During Helga’s afternoon sadhana, we started with a body scan. Lots of body awareness generating. Stillness and observation. Think of a part of your body that feels strong and confident. Go into a pose to support that feeling,  a pose that allows that strong point to shine. Since my pelvic region was feeling pretty intense, I went into setu bandhasana. That felt wonderful. Of course, we then had to do the opposite–find a weak spot and do a pose to give it a little attention. I immediately thought of my chest and heart, so I went into Camel. There was tightness. Then we chose a pose that combined the two; I went into Warrior I.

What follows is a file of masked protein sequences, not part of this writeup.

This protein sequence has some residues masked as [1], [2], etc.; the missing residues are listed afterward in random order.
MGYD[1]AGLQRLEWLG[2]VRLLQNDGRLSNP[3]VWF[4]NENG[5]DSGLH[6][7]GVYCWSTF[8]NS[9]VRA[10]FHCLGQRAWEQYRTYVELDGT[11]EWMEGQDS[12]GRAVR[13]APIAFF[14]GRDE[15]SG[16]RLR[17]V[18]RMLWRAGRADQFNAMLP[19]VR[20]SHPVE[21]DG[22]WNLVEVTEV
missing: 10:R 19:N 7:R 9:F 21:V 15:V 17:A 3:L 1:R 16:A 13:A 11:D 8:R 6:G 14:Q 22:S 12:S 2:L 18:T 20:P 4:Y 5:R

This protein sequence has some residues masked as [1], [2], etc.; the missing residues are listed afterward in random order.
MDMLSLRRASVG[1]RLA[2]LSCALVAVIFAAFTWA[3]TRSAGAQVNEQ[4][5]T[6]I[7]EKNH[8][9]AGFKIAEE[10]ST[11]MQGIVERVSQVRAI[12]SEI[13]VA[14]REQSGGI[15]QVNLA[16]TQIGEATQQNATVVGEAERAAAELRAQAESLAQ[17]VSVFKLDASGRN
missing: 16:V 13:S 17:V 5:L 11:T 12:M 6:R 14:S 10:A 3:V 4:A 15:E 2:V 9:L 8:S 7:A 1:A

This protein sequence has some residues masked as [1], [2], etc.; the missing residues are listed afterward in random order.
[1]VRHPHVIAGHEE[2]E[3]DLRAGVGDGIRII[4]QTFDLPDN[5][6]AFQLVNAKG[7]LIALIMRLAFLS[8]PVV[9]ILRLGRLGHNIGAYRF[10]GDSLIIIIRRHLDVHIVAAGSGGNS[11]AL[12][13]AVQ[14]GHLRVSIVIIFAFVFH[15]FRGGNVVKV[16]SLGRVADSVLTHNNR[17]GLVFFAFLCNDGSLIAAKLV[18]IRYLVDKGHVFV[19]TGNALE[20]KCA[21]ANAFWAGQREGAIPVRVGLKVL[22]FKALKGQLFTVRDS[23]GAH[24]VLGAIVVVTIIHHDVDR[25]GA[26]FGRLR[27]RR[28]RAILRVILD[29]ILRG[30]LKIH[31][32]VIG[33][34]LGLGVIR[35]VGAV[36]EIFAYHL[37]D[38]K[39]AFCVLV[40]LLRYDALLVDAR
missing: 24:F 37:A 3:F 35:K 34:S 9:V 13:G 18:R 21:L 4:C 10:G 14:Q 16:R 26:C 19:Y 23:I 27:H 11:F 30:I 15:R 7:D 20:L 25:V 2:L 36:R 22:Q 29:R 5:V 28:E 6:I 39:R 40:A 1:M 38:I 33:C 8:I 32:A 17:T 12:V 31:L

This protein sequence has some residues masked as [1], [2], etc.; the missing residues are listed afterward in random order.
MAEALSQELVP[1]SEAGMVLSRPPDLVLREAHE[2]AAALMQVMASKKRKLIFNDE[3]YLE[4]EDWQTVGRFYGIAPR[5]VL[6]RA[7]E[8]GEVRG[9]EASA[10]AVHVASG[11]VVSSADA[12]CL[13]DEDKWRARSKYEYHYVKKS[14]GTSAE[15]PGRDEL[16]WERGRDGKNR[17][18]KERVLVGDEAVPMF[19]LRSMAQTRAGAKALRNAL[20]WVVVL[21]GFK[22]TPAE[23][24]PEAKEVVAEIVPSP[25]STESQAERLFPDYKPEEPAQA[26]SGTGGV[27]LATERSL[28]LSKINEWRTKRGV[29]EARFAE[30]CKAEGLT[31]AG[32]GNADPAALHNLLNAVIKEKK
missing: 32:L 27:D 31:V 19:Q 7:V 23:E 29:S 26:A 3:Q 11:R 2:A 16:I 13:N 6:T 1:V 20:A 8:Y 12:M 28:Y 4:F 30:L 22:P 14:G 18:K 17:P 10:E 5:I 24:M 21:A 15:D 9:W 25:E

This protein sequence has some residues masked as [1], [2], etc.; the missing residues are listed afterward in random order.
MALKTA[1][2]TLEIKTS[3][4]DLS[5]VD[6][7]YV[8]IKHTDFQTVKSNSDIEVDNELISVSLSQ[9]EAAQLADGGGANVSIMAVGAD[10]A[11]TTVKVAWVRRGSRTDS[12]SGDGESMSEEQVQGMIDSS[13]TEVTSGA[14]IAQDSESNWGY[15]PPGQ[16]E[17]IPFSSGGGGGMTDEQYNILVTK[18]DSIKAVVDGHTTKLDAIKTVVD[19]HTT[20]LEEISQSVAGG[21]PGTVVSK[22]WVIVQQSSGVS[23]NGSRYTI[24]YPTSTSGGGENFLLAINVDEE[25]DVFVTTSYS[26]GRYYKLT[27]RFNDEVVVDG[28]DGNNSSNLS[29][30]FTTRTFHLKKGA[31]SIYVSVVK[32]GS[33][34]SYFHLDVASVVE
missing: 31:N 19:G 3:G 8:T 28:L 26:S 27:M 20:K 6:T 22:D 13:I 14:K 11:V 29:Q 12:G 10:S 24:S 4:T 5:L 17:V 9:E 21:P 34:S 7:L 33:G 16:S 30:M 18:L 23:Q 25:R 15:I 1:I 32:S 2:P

After this, well, I felt a bit vulnerable, shaky. Helga had us go on our backs and do this core strengthener, lifting both feet to the ceiling, flex them, and push our feet up, like the ceiling is incredibly heavy. Flex those feet! Push, push, push! Everyone starts complaining about the ab workout, but suddenly for me the act becomes intensely challenging due to the physical act of flexing my feet and pushing something away, forcefully. Here I am, studying aparigraha, and I’m being asked to Push Away-Flex–Forcefully! My legs quiver, get warm. My abs were fine, but my legs and feet were struggling. Don’t push away! Keep it here! Keep it close! Pushing away was ridiculously hard, painful to the heart. I broke down, cried. Right there. Oh man, it hurt. The tears, they just came without warning, but I kept going. I kept pushing. I was riding the wave, Breath/Relax/Feel/Watch/Allow (BRFWA), and I didn’t even realize it. I was exhausted. Later we did navasana, probably my highest and longest ever, but the descent sent me into another wave of emotion. That act of letting go, caving in, sinking into the ground, falling to my mat, not holding on anymore–terrifying. My body trembled. It was physical, so emotional. Not collapsing because the pose was hard but collapsing because I was tired of holding on psychologically. I lolled in this terrifying, relieving feeling for a while, wringing it out with a twist. Another pang of emotion. The sponge being wrung out. Ugh. Ahh. Good. Bad. BRFWA, I was doing BRFWA and I didn’t even know it until Helga told me that’s what was going on.